Thirteen and the odd

Christopher Philippo toff at MAC.COM
Thu Nov 14 06:09:48 UTC 2013

“an executioner in an up to date South American republic is supposed to wear evening dress when performing the duties of his office.  M. de Paris, the gentleman who despatches French criminals, long ago established that precedent, and it is now religiously followed in all Latin countries.  A Rough Rider in a coat cut according to the pattern known in Chicago and Texas as ’thirteen-and-the-odd’ is a spectacle not to be considered lightly.”
“Want to Be Executioner? Some South American Republic Is Looking for a Man Who Is Up to Date.” N.Y. Herald. September 19, 1898: 7 col 5.

“’Tod’ was as graceful and courteous as it is possible to be.  He shook hands with this man and that woman, then went to his room and came down in half an hour dressed in his ’thirteens and the odd,’ as the boys around Saratoga call a Tuxedo and low cut vest.”
“Sloan Pays a Visit to Saratoga.” N.Y. Evening Telegram. August 11, 1899: 7 col 1.

“Many of the regulars are taking in the Horse Show this week.  In the evenings the talent are decked in ’thirteen and the odd’ and they parade the Garden looking society over.”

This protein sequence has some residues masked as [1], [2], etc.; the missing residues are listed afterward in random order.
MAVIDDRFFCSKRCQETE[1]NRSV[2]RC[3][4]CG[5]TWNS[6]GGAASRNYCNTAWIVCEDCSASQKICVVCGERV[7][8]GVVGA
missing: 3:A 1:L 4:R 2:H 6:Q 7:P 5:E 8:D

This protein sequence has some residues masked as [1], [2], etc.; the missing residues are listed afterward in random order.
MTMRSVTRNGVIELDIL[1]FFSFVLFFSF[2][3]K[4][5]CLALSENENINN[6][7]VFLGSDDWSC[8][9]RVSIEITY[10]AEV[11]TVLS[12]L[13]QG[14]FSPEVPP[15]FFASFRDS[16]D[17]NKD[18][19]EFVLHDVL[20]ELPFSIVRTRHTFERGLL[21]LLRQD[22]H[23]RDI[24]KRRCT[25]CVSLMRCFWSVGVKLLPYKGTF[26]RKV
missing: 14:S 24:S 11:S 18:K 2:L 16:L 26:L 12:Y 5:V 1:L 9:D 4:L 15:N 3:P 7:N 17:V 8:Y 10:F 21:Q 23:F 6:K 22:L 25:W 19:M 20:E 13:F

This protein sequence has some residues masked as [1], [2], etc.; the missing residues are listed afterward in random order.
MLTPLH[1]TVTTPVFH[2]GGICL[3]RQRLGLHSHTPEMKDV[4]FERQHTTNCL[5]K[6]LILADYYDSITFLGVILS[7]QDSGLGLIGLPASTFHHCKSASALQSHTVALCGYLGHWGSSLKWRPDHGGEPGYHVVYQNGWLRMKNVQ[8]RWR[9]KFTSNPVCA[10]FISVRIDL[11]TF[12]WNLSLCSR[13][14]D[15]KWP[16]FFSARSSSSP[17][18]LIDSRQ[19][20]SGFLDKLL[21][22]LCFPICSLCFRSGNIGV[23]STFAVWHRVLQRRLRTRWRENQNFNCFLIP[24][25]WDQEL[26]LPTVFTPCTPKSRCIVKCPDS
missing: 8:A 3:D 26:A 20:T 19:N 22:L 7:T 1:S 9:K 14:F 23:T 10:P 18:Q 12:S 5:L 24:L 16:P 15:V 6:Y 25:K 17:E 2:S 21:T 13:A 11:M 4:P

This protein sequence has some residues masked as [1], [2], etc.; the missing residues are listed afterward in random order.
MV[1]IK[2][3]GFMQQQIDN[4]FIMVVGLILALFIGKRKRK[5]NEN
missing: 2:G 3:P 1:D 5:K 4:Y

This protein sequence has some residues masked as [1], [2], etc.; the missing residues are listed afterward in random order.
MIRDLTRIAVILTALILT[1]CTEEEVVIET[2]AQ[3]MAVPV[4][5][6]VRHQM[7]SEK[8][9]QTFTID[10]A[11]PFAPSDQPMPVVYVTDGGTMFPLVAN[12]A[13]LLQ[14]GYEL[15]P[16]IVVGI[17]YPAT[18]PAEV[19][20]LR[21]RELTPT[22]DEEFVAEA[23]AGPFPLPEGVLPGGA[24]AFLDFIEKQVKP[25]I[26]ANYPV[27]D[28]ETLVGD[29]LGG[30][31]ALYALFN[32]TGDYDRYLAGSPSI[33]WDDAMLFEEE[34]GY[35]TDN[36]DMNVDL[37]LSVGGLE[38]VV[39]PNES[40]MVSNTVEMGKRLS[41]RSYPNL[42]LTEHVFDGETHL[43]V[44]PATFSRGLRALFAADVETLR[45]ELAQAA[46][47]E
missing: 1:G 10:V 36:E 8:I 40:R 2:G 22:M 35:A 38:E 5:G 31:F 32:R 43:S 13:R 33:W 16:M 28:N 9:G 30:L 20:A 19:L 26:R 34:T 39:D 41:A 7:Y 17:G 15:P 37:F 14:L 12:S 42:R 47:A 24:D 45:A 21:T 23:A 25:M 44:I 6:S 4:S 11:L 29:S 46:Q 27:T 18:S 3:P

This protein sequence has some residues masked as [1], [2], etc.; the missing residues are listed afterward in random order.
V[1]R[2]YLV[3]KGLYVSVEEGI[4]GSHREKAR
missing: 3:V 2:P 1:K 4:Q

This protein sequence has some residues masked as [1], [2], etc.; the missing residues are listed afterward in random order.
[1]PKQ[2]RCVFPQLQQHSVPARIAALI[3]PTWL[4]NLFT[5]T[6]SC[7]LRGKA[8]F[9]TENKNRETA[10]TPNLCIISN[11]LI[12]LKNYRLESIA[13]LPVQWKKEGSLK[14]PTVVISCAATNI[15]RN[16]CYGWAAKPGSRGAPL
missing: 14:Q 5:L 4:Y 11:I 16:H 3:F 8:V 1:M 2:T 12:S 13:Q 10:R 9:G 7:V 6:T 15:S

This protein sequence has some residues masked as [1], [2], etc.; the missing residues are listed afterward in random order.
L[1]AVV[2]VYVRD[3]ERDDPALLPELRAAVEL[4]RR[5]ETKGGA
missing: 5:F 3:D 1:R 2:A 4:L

“Turf Happenings and Comment.”  N.Y. Evening Telegram. November 15, 1899: 8 col 5.

“’It seems they went home and dressed.  Coleman got into his thirteen in the odd’—
“’Thirteen in the odd?’ questioned some one.
“’Frock and top hat,’ explained the Pink, ‘and the girl pulled as swell a gown as was worn at that function.  Then they ordered the best driving outfit in the town, and drove up with coach and footman in style.’”
“This from a ‘Pink’; How the Late Coleman, Confidence Man, Attended Mrs. Potter’s Reception to the Infanta Eulalie As Me Lord Kiddington, with His Pal, Me Lady Kiddington.” N.Y. Morning Telegraph. October 2, 1904: 8 col 3.

“thirteen-and-the-odd”; “thirteens and the odd”; “thirteen and the odd”; “thirteen in the odd”

Perhaps it’s already been suggested, but it might be to suggest someone clad exponentially finer than one “dressed to the nines”?

Christopher K. Philippo
The American Dialect Society -

More information about the Ads-l mailing list